Dunfermline Press

Andrew Carnegie key goes on show to mark re-opening of theatre

- By Chloe Goodall Reporter Chloe.Goodall@newsquest.co.uk

A GOLD KEY that was given to philanthro­pist Andrew Carnegie when he first opened the Adam Smith Theatre will go on show to mark the reopening of the Kirkcaldy venue.

The keepsake was one of two presented to VIP guests when the iconic theatre was inaugurate­d in 1899, but now that the venue has undergone a £7.8million makeover, the keys will be reunited for an exhibit at Kirkcaldy Galleries.

OnFife’s collection­s team leader, Gavin Grant, said: “The theatre’s reopening is a wonderful opportunit­y to reunite the two presentati­on keys for the first time since 1899.

“We’re delighted that visitors to Kirkcaldy Galleries can view these significan­t objects from the town’s history over the coming year.” marks the completion of a threeyear refurbishm­ent programme.

Crafted by local jeweller Alex Constable, the keepsakes were not keys to the theatre itself but decorative items bearing Kirkcaldy’s coat of arms and inscriptio­ns to each recipient.

The theatre was opened on 11 October 1899 to honour the hugely influentia­l economist and philosophe­r Adam Smith, who was born in Kirkcaldy 300 years ago.

A sculpture of Smith by Italian artist Baron Carlo Marochetti (1805-67) will be on permanent display in the refurbishe­d foyer.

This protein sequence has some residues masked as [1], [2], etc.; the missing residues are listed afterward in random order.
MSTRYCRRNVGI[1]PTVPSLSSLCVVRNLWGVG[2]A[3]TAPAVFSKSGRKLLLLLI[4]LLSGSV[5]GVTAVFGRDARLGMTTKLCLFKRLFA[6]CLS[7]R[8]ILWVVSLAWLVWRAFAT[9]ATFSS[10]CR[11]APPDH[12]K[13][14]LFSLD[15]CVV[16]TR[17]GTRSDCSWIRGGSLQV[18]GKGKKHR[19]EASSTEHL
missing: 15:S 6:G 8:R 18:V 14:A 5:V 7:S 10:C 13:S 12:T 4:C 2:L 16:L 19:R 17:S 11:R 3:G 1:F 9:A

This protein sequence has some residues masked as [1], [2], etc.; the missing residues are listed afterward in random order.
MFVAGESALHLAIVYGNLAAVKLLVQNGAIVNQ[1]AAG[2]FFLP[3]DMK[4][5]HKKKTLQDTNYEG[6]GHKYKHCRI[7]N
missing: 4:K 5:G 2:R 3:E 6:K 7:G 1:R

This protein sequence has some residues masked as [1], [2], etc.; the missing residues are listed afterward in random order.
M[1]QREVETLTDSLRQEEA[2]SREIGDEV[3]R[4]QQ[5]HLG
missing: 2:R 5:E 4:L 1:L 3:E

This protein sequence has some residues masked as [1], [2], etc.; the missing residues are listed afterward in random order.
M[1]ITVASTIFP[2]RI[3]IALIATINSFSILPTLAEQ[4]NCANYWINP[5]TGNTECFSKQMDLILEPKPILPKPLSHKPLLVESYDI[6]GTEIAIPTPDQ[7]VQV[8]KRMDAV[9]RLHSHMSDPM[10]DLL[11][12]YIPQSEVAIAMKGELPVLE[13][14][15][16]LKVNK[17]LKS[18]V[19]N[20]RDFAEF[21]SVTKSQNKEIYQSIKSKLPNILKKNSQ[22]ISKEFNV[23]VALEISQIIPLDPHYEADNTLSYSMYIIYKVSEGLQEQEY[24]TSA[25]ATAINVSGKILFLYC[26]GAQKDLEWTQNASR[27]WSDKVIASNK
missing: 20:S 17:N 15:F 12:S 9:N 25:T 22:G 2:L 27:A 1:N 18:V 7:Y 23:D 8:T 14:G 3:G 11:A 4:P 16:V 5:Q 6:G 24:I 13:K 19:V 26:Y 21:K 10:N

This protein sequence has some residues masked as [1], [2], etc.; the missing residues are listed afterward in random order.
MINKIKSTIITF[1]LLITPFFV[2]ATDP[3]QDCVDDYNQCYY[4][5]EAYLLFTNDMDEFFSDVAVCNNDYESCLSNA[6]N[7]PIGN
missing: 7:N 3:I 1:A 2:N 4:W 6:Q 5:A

The marble bust is part of the extensive art collection managed by cultural charity OnFife, which runs the theatre now transforme­d into a multi-purpose creative hub.

Speaking at the opening in 1899, Carnegie declared the venue “suitable for concerts, charades, private theatrical­s, meetings of philanthro­pic committees, lectures upon interestin­g and instructiv­e topics and entertainm­ents of all kinds”.

Accepting his ceremonial key from Mrs Elizabeth Beveridge, Carnegie said: “This key, presented in any circumstan­ces, would have been precious beyond price.

“Coming, Madame, from you, the honoured wife of one of the benefactor­s of Kirkcaldy, I assure you this key must ever derive and retain tenfold value and (will be) handed down in our family as one of its most precious heirlooms.”

The steel magnate was also given the Freedom of the Burgh of Kirkcaldy at the ceremony.

The philanthro­pist’s key is being loaned by the Andrew Carnegie Birthplace Museum. Mrs Beveridge’s keepsake is on long-term display at Kirkcaldy Galleries, which is also run by OnFife.

Following its inaugurati­on, the Adam Smith quickly became a popular venue for plays, opera and concerts, as well as boxing tournament­s and exhibition­s of dance. In 1913, the first of many films was shown.

The building saw active service during two world wars housing members of the Highland Cyclist Battalion, as well as Polish troops, billeted in Fife to bolster coastal defences.

Major renovation­s were carried out to mark the 250th anniversar­y of Adam Smith’s birth in 1973, creating a new-look venue designed to meet the changing needs of the community.

Famous names who have walked the Adam Smith stage include David Bowie, James McAvoy, Jimmy Logan and others.

The theatre reopens on Saturday (September 23) with a concert of music, drama and dance hosted by Grant Stott.

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